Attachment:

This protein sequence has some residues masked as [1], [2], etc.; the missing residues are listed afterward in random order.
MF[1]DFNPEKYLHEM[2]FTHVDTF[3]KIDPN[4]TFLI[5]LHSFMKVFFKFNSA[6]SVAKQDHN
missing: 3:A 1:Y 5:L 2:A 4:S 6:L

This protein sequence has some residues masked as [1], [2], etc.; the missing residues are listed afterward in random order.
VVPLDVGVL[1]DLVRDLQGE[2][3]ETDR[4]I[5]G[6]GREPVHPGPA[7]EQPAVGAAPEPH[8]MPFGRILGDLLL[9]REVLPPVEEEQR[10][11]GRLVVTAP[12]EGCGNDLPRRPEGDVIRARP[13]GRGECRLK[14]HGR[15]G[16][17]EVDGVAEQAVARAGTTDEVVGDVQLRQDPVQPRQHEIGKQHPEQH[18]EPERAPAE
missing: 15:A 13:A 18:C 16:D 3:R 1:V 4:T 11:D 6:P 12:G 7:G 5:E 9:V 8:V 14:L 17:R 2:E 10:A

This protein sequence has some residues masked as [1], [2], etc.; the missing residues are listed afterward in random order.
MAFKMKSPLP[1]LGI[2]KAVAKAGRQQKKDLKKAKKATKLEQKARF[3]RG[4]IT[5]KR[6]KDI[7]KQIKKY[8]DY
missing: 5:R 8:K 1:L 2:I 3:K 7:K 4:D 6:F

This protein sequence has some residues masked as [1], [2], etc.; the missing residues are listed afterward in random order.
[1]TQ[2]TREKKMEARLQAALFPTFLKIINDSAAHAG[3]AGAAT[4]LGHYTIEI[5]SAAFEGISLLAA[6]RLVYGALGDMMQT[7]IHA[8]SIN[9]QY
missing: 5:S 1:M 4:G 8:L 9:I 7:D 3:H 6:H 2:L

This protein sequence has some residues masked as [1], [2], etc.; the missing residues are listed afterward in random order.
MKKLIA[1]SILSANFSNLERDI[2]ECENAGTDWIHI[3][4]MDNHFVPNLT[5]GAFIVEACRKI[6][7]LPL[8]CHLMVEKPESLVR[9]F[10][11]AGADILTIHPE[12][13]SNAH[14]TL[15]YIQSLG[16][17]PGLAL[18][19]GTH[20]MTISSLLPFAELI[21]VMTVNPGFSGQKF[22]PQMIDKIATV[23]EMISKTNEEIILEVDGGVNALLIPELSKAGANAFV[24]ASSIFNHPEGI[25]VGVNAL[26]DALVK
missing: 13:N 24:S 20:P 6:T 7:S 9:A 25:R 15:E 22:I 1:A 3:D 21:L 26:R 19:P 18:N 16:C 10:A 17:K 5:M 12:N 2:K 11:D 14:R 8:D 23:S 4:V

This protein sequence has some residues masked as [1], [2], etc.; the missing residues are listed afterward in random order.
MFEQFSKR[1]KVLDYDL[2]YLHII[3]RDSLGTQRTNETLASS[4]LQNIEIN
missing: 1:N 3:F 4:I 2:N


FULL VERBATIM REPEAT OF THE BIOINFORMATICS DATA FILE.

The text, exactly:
This protein sequence has some residues masked as [1], [2], etc.; the missing residues are listed afterward in random order.
MF[1]DFNPEKYLHEM[2]FTHVDTF[3]KIDPN[4]TFLI[5]LHSFMKVFFKFNSA[6]SVAKQDHN
missing: 3:A 1:Y 5:L 2:A 4:S 6:L

This protein sequence has some residues masked as [1], [2], etc.; the missing residues are listed afterward in random order.
VVPLDVGVL[1]DLVRDLQGE[2][3]ETDR[4]I[5]G[6]GREPVHPGPA[7]EQPAVGAAPEPH[8]MPFGRILGDLLL[9]REVLPPVEEEQR[10][11]GRLVVTAP[12]EGCGNDLPRRPEGDVIRARP[13]GRGECRLK[14]HGR[15]G[16][17]EVDGVAEQAVARAGTTDEVVGDVQLRQDPVQPRQHEIGKQHPEQH[18]EPERAPAE
missing: 15:A 13:A 18:C 16:D 3:R 1:V 4:T 11:D 6:P 12:G 7:G 5:E 9:V 8:V 14:L 17:R 2:E 10:A

This protein sequence has some residues masked as [1], [2], etc.; the missing residues are listed afterward in random order.
MAFKMKSPLP[1]LGI[2]KAVAKAGRQQKKDLKKAKKATKLEQKARF[3]RG[4]IT[5]KR[6]KDI[7]KQIKKY[8]DY
missing: 5:R 8:K 1:L 2:I 3:K 7:K 4:D 6:F

This protein sequence has some residues masked as [1], [2], etc.; the missing residues are listed afterward in random order.
[1]TQ[2]TREKKMEARLQAALFPTFLKIINDSAAHAG[3]AGAAT[4]LGHYTIEI[5]SAAFEGISLLAA[6]RLVYGALGDMMQT[7]IHA[8]SIN[9]QY
missing: 5:S 1:M 4:G 8:L 9:I 7:D 3:H 6:H 2:L

This protein sequence has some residues masked as [1], [2], etc.; the missing residues are listed afterward in random order.
MKKLIA[1]SILSANFSNLERDI[2]ECENAGTDWIHI[3][4]MDNHFVPNLT[5]GAFIVEACRKI[6][7]LPL[8]CHLMVEKPESLVR[9]F[10][11]AGADILTIHPE[12][13]SNAH[14]TL[15]YIQSLG[16][17]PGLAL[18][19]GTH[20]MTISSLLPFAELI[21]VMTVNPGFSGQKF[22]PQMIDKIATV[23]EMISKTNEEIILEVDGGVNALLIPELSKAGANAFV[24]ASSIFNHPEGI[25]VGVNAL[26]DALVK
missing: 13:N 24:S 20:P 6:T 7:S 9:A 25:R 15:E 22:I 1:A 3:D 21:L 26:R 19:P 18:N 16:C 10:A 17:K 5:M 12:N 2:K 11:D 14:R 8:D 23:S 4:V

This protein sequence has some residues masked as [1], [2], etc.; the missing residues are listed afterward in random order.
MFEQFSKR[1]KVLDYDL[2]YLHII[3]RDSLGTQRTNETLASS[4]LQNIEIN
missing: 1:N 3:F 4:I 2:N